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Gun violence effects reach far beyond victims

The harm inflicted by American gun violence potentially extends well beyond those who are the immediate victims of a shooting, says a California study.

The study by the University of California-Davis Firearm Violence Research Center estimated that as many as two out of every three Californians have been exposed indirectly to gun violence in the course of their normal daily activities.

The finding, based on a “representative” survey sample of 2,870 Californians, found that 64.6 percent of adult respondents were exposed to violence in some form―even if they were not necessarily victims.

Using a wider metric than usual to gauge the impact of violence, an Experience of Violence (EV) could include hearing gunshots in the neighborhood, encountering a sidewalk memorial to a violent death, or learning about a violent event through a social network.

Most studies of the impact of exposure to violence have focused on specific traumatizing events such as being shot or witnessing someone who has been shot, that have been shown to produce long-lasting harm in individuals as well as on communities where the incidents have taken place.

Widening the definition of “exposure” to include individuals with indirect knowledge of violence could “shed new light “ on a far broader range of potential harm, the researchers said.

The survey was conducted over one week in the summer of 2020, just as major cities around the country—including in California—began experiencing a surge in homicides.

'Living in a cemetery'

“We had people (in the survey) who responded that they passed sidewalk memorials 25 times or more a week,” said UC Davis Prof. Garen J. Wintemute, MD, who directs the UC Davis Health Violence Prevention Research program and was lead author of the study, in a statement accompanying the research.

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“And I thought, at what point does living in your neighborhood resemble living in a cemetery? What does that do to your sense of a future for your community and yourself?”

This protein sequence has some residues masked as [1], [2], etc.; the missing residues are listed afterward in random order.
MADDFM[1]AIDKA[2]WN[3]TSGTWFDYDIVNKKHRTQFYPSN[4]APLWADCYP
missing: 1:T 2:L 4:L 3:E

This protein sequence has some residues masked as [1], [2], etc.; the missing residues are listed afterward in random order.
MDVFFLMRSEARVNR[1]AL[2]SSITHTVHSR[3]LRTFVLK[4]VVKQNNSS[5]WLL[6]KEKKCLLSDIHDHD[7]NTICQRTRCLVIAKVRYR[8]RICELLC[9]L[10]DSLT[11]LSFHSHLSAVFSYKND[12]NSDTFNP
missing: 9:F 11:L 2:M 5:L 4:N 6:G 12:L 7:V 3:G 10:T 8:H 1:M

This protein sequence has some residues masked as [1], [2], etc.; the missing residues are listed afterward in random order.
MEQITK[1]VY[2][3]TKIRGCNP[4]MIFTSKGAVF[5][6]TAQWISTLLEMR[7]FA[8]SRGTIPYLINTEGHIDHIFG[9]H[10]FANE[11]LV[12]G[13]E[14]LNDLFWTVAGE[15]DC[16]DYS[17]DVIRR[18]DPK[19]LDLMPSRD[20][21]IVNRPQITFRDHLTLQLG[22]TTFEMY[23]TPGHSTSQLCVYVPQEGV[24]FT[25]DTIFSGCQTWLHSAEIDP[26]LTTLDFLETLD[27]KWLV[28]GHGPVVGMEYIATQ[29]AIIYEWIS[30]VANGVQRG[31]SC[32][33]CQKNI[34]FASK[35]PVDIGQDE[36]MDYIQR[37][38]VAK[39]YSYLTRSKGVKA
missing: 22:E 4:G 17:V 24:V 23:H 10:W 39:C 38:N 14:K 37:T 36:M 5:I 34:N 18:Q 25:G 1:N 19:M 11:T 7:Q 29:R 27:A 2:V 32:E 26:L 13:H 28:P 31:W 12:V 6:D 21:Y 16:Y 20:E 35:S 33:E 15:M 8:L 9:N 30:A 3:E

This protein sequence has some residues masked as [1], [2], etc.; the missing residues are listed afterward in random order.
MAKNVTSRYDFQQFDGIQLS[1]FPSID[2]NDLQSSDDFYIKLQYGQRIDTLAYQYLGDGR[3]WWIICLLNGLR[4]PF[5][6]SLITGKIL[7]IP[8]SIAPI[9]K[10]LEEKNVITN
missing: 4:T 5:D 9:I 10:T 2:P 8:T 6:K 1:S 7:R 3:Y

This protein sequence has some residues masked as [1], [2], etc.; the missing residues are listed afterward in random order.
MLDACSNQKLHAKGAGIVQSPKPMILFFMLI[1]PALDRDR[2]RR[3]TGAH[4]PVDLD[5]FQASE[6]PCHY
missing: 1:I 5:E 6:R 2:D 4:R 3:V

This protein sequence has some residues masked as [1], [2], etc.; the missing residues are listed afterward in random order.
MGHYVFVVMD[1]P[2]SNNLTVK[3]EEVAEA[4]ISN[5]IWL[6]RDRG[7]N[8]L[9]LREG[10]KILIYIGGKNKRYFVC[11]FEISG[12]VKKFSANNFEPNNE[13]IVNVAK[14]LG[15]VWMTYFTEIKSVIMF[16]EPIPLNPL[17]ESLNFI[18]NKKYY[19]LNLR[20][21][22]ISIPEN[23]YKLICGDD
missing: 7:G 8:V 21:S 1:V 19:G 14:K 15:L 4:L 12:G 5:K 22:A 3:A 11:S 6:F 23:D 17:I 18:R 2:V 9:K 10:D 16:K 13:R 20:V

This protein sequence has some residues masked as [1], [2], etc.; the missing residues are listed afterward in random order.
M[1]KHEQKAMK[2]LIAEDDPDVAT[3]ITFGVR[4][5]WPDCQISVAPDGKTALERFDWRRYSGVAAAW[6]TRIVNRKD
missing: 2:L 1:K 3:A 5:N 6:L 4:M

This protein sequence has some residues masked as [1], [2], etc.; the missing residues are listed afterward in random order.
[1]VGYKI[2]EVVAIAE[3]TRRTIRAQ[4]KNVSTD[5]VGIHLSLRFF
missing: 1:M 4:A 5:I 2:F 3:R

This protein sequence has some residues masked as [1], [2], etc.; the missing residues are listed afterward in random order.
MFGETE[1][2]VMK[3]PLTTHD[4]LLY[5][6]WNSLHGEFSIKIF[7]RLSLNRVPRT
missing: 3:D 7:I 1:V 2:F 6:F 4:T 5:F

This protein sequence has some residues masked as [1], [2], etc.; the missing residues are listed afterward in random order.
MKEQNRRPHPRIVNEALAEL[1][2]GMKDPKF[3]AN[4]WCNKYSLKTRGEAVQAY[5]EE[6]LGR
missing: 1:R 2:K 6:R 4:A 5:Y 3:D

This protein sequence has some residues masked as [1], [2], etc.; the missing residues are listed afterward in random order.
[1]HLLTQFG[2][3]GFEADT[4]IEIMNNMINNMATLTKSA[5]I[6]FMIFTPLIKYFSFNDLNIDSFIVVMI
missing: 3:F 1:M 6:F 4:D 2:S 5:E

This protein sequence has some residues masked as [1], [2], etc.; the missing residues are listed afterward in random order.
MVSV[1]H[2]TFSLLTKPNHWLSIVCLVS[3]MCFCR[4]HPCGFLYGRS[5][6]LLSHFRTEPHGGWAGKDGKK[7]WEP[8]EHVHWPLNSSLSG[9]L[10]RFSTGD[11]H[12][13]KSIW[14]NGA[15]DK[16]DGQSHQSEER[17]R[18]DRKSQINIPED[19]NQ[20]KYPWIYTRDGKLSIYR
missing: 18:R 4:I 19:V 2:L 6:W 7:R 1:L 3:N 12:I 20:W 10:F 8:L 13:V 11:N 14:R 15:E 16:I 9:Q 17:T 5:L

Extrapolating from the sample, researchers concluded that:

  • An estimated 3.4 million Californians may have three or more EVs over the course of a year;
  • Some five million Californians personally know multiple people who have been intentionally shot;
  • Three million know people who may be at risk of committing violence against themselves or others.

“Our main conclusion is that almost everybody is touched by this, and we’re a state with relatively low rates of firearm violence,” said Dr. Wintemute, Baker–Teret Chair in Violence Prevention and Distinguished Professor of Emergency Medicine at UC Davis.

“I would expect the situation would be worse in many other states.”

Drilling further into the figures, the researchers said their findings showed that reports of multiple EVs were most frequent among Black, Latinx and multiracial respondents, and least least common among respondents aged 60 years and over.

They also found that gender played no role in EV exposure—a “striking contrast with the much-increased risk among men for most forms of violent victimization.”

The survey also uncovered a category of what the study called “second hand” firearm ownership that contributed to exposure.

Non-owners of firearms who lived with owners reported more prevalent and extensive “social network” EVs than others did, the study reported.

“They were much more likely than firearm owners and non-owners in households without firearms to know persons they perceived to be at risk of violence. The EV burdens of what might be termed ‘secondhand firearm ownership’ in this group deserve further study.”

The study did not address the extent to which indirect exposure to violence produced more serious psychological trauma than direct victimization, or whether the number of exposures made any difference to the extent of harm.

Download the complete study here.

This report was first published by The Crime Report.


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Nearly 249,000 U.S. murders since 1980 have gone unsolved.